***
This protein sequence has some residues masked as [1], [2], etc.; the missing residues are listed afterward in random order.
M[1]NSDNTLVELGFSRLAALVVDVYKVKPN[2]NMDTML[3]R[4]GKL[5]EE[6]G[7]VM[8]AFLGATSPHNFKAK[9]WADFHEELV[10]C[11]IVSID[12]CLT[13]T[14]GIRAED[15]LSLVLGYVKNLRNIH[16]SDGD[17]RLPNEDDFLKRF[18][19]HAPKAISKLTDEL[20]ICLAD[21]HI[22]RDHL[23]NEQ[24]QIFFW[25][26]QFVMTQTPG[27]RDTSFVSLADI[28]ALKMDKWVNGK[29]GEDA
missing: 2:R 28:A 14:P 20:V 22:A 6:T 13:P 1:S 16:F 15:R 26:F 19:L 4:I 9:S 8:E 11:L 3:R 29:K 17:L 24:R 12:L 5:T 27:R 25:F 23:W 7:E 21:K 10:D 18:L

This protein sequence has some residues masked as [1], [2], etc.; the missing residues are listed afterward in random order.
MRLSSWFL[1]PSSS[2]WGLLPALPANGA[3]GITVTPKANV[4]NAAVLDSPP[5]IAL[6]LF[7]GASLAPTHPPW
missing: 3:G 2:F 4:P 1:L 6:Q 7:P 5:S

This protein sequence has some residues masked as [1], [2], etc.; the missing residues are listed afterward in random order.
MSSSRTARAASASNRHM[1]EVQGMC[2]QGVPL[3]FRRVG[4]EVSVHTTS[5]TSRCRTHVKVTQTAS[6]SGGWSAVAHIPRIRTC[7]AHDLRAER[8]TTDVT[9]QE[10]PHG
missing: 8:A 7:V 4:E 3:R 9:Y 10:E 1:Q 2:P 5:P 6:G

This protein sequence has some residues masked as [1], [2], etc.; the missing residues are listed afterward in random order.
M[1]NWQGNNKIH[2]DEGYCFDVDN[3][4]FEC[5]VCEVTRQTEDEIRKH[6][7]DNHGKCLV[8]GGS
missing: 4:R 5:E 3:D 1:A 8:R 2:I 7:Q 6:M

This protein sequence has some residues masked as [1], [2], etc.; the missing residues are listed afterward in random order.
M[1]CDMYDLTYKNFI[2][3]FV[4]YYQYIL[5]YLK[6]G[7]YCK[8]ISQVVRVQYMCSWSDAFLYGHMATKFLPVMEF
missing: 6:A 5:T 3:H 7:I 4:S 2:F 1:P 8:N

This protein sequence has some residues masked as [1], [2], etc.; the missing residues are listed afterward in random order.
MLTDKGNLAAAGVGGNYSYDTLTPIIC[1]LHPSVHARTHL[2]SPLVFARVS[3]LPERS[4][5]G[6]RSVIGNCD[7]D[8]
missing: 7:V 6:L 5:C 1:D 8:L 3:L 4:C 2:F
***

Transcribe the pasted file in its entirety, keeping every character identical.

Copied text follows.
This protein sequence has some residues masked as [1], [2], etc.; the missing residues are listed afterward in random order.
M[1]NSDNTLVELGFSRLAALVVDVYKVKPN[2]NMDTML[3]R[4]GKL[5]EE[6]G[7]VM[8]AFLGATSPHNFKAK[9]WADFHEELV[10]C[11]IVSID[12]CLT[13]T[14]GIRAED[15]LSLVLGYVKNLRNIH[16]SDGD[17]RLPNEDDFLKRF[18][19]HAPKAISKLTDEL[20]ICLAD[21]HI[22]RDHL[23]NEQ[24]QIFFW[25][26]QFVMTQTPG[27]RDTSFVSLADI[28]ALKMDKWVNGK[29]GEDA
missing: 2:R 28:A 14:P 20:V 22:A 6:T 13:P 1:S 16:F 15:R 26:F 19:L 4:I 9:S 8:E 11:L 3:R 29:K 17:L 24:R 12:L 5:T 27:R 25:F 23:W 7:E 21:K 10:D 18:L

This protein sequence has some residues masked as [1], [2], etc.; the missing residues are listed afterward in random order.
MRLSSWFL[1]PSSS[2]WGLLPALPANGA[3]GITVTPKANV[4]NAAVLDSPP[5]IAL[6]LF[7]GASLAPTHPPW
missing: 3:G 2:F 4:P 1:L 6:Q 7:P 5:S

This protein sequence has some residues masked as [1], [2], etc.; the missing residues are listed afterward in random order.
MSSSRTARAASASNRHM[1]EVQGMC[2]QGVPL[3]FRRVG[4]EVSVHTTS[5]TSRCRTHVKVTQTAS[6]SGGWSAVAHIPRIRTC[7]AHDLRAER[8]TTDVT[9]QE[10]PHG
missing: 8:A 7:V 4:E 3:R 9:Y 10:E 1:Q 2:P 5:P 6:G

This protein sequence has some residues masked as [1], [2], etc.; the missing residues are listed afterward in random order.
M[1]NWQGNNKIH[2]DEGYCFDVDN[3][4]FEC[5]VCEVTRQTEDEIRKH[6][7]DNHGKCLV[8]GGS
missing: 4:R 5:E 3:D 1:A 8:R 2:I 7:Q 6:M

This protein sequence has some residues masked as [1], [2], etc.; the missing residues are listed afterward in random order.
M[1]CDMYDLTYKNFI[2][3]FV[4]YYQYIL[5]YLK[6]G[7]YCK[8]ISQVVRVQYMCSWSDAFLYGHMATKFLPVMEF
missing: 6:A 5:T 3:H 7:I 4:S 2:F 1:P 8:N

This protein sequence has some residues masked as [1], [2], etc.; the missing residues are listed afterward in random order.
MLTDKGNLAAAGVGGNYSYDTLTPIIC[1]LHPSVHARTHL[2]SPLVFARVS[3]LPERS[4][5]G[6]RSVIGNCD[7]D[8]
missing: 7:V 6:L 5:C 1:D 8:L 3:L 4:C 2:F